Nurses want help, not coffee

Perth's public hospitals are dangerously short of nurses, with overworked staff given coffee vouchers instead of extra help, according to the Australian Nursing Federation.

The union says it is getting complaints about cash-strapped hospitals not employing agency staff to fill gaps when nurses are sick or on holidays.

It comes amid claims by parents who say they are stepping in as "unpaid nurses" at Princess Margaret Hospital to care for their seriously ill children.

ANF State secretary Mark Olson said hundreds of nurses, including graduates, were struggling to get work.

"We are used to seeing this type of shortage in the final week or two of the financial year but it's nothing short of a disaster to see it at the beginning of the financial year," he said.

Mr Olson said nurses at Sir Charles Gairdner Hospital were being given coffee vouchers instead of extra staff.

"Managers have been given a directive to cut costs and staffing regardless of the consequences," he said. "But the managers should not be put in a position where they cannot call for agency staff to fill gaps."

Several parents of children who have tracheostomies, or surgically inserted tubes in the throat to help them breathe, spoke out yesterday about what they believe is a dangerous and worsening lack of nurses.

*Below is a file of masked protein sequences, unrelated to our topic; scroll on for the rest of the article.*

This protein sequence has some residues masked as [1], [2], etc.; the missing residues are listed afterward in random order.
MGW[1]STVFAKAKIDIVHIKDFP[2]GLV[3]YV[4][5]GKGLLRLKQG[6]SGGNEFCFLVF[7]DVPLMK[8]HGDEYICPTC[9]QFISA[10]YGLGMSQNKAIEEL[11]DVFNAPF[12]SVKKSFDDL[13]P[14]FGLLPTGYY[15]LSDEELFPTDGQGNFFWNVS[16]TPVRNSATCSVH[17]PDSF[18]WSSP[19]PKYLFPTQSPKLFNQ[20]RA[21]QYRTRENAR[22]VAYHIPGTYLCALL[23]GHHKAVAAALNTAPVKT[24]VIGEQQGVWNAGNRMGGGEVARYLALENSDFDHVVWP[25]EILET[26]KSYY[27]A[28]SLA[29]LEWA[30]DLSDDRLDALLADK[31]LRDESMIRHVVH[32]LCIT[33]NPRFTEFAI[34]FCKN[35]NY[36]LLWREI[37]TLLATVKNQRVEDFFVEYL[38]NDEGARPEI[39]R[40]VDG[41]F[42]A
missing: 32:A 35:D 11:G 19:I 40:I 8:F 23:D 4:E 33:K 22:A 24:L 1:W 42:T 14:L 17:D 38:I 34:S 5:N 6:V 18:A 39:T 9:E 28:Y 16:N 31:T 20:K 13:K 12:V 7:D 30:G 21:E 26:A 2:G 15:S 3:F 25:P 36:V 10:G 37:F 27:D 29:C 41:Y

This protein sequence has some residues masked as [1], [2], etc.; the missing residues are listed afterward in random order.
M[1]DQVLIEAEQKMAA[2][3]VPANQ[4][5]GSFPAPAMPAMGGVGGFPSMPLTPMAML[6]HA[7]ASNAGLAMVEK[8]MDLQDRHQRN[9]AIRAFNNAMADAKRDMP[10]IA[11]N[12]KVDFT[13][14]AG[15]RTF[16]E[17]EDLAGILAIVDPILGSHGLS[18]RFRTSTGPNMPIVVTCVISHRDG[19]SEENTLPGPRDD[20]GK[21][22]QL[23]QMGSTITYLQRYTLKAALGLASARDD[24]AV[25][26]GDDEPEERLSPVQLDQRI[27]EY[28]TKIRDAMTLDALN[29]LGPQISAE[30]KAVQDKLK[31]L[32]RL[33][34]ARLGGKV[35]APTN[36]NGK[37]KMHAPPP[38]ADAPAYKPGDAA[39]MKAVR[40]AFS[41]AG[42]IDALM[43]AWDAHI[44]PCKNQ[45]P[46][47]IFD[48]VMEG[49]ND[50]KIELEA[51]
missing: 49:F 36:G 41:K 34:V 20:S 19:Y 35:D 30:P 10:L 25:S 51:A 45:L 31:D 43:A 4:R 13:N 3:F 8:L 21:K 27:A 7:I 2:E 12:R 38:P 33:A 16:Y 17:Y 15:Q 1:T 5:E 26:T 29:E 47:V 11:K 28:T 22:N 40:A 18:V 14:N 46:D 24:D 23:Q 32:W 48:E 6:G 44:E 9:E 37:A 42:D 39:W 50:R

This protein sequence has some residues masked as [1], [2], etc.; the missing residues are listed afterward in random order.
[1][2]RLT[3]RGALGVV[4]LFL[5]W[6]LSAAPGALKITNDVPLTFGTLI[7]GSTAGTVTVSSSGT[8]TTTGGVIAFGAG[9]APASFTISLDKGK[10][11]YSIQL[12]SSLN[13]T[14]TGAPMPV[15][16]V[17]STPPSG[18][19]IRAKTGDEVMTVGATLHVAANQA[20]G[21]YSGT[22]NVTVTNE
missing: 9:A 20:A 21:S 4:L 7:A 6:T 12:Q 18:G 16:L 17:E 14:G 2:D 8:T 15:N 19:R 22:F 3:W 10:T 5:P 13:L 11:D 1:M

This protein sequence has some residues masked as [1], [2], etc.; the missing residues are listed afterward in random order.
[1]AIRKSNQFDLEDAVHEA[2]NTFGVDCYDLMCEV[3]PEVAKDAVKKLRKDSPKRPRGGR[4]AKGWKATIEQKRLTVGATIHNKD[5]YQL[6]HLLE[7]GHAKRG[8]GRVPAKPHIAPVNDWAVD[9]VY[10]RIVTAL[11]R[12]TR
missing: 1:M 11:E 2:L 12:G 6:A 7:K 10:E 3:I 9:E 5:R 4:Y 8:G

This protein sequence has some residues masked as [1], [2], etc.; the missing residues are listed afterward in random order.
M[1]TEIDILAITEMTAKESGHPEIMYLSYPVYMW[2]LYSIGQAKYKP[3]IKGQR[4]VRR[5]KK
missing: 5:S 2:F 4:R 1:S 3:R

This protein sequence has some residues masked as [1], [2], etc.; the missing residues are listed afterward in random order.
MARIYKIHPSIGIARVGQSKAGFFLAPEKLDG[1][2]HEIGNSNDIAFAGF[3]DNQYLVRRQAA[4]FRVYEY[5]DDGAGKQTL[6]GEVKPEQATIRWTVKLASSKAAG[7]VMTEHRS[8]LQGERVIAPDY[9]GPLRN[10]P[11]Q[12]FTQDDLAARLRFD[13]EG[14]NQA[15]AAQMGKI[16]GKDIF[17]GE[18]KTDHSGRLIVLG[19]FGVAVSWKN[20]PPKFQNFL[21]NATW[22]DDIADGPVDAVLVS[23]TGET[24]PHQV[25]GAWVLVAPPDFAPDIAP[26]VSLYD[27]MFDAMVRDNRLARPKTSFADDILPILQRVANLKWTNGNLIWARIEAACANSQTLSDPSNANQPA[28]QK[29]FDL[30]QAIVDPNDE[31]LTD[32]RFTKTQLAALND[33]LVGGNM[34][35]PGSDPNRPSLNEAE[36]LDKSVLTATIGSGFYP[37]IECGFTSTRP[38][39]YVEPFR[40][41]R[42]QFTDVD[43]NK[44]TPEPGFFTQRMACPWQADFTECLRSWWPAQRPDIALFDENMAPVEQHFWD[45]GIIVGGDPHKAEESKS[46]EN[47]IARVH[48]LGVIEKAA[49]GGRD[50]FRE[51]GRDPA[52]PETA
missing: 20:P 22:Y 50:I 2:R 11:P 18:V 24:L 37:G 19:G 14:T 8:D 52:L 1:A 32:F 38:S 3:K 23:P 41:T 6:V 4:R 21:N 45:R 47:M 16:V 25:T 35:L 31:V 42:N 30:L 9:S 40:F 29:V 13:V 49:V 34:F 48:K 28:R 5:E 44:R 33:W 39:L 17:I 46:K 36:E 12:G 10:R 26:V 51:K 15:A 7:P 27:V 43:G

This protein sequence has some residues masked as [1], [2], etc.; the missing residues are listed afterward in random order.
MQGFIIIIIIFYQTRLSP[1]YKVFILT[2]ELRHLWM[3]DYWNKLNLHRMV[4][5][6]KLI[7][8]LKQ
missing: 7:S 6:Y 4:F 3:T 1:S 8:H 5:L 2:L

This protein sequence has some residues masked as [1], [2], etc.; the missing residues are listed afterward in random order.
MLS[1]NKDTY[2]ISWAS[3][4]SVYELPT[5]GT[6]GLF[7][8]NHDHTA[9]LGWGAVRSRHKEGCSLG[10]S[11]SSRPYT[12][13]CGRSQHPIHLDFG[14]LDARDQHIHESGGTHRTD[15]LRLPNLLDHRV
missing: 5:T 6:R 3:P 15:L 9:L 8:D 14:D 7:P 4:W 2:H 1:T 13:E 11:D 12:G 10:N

Nicole Walker, whose nine-year-old daughter Kayla has cerebral palsy and a tracheostomy, said PMH had postponed Kayla's surgery this week because of a lack of staffed beds.

The family had travelled from Geraldton for the operation scheduled for two days ago, only to be told it could not go ahead.

The surgery has been rescheduled for tomorrow.

"They say the job freeze that was in place did not affect front-line staff but we've seen things go downhill in terms of the number of nurses and those working double shifts," Ms Walker said.

The WA Health Department said there was no policy restricting the use of agency staff and PMH denied there was a staff shortage. A hospital spokes- woman said that during times of high demand, nurses were asked to work extra shifts and overtime but it was voluntary and monitored for safety.

A SCGH spokeswoman said the hospital occasionally provided staff with coffee vouchers as a token of appreciation.

The West Australian

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